Refashion | Jean Jacket and Vintage Chunky Knit Sweater Mashup

thee inspiration:

a denim jacket with contrast chunky knit sleeves




Pretty straight forward refashion. Take your favorite jean jacket and a comfy cute sweater, cut off their sleeves and attach the sweater sleeves onto the jean jacket.

This vintage sweater was such a neat thrift store find. The pattern on it is what caught my eye. I found the sleeves on this sweater rather short though. At least compared with those of the jacket. So to match up with the jean jacket sleeve length I had to attach more of the sweater to complete the length. I used the bottom hem of the sweater to have that nice finished edge. You definitely want to serge/overlock any raw edges of the sweater since it can unravel easily. I only serged the sweater sleeves armholes. Serging around the armhole of the jean jacket is up to you. Or you can serge them together once they are attached together (if it's not too thick for your machine to handle).

I placed the new top part over the rest of the sleeve. Then attached the new sleeves to the jean jacket right under the original top stitching of the jean jacket armholes. So I didn't feel a need to serge the denim.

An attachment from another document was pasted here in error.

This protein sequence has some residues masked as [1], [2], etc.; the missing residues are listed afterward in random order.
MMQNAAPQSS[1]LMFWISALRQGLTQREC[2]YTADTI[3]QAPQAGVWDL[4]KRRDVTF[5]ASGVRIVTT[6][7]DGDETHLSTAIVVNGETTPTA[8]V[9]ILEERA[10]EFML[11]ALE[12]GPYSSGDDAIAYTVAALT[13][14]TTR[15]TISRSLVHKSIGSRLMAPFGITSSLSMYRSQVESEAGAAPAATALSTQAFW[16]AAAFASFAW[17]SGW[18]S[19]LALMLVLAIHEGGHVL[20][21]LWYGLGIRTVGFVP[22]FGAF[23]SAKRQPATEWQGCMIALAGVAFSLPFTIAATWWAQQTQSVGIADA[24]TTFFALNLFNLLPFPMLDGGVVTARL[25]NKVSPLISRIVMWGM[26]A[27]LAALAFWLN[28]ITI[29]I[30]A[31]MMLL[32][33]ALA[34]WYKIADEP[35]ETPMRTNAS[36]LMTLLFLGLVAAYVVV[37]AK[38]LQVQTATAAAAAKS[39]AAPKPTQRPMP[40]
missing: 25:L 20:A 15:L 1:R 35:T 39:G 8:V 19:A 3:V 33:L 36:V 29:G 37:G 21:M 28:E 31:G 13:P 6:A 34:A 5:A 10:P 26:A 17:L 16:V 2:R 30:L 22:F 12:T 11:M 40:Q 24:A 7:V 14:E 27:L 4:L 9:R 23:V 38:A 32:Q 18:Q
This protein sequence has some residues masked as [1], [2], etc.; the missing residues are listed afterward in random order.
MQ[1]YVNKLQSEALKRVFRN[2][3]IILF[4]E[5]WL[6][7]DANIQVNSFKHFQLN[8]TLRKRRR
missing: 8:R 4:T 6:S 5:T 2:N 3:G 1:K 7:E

There you have it. A simple jean jacket now with added visual and textural interest.

You can find this upcycled unique piece in thee shop: here

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Refashion | DIY Upcycled Waffle Knit Top with Lace Insert Sleeve Cuffs

thee inspiration:

a waffle knit top with lace detailed sleeve cuffs





Just adding a little lace detail on the cuffs of a thermal top can make all the difference. Elevate that simple comfy top. You can make it really easy and just use lace fabric or use doilies or appliques. This is also a great way to use up tiny scraps of lace. Just combine them and make up a piece as big as you want to replace out of the sleeve.

thee Before picture
I choose to upstyle this ivory colored waffle knit top by Lucky Brand with some vintage mesh lace trim I had as well as a cotton trim.

First, I used my seam ripper to detach the cuffs from the sleeves. The cool thing about most thermal type tops is the sleeve cuffs are usually an add on piece so it's easy to take apart and put back together.

I split the cuffs long ways, keeping the bottom seam that aligns with the rest of the sleeve. So the lace insert would show up on top of my arms/hands.

I wanted to keep the scalloped edges of the trim so I sewed them together. The width of the design was pretty much the width of the cuff piece I took out. It works for this top because the material stretches, if your top doesn't stretch make sure your lace does. I placed the cotton trim over the joining seam.

To get the raw edges inside the cuff, sandwich the lace insert in between the top layers. These cuffs were serged together on one end so I had to unpick that to open it up and make flipping it out possible. Now the cuff has a knit bottom side and top lace side that is sheer. Then just reattach the cuffs to the sleeves and you're done. Again it's such a pretty added detail to an otherwise simple top. 


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In case DIY isn't your thing: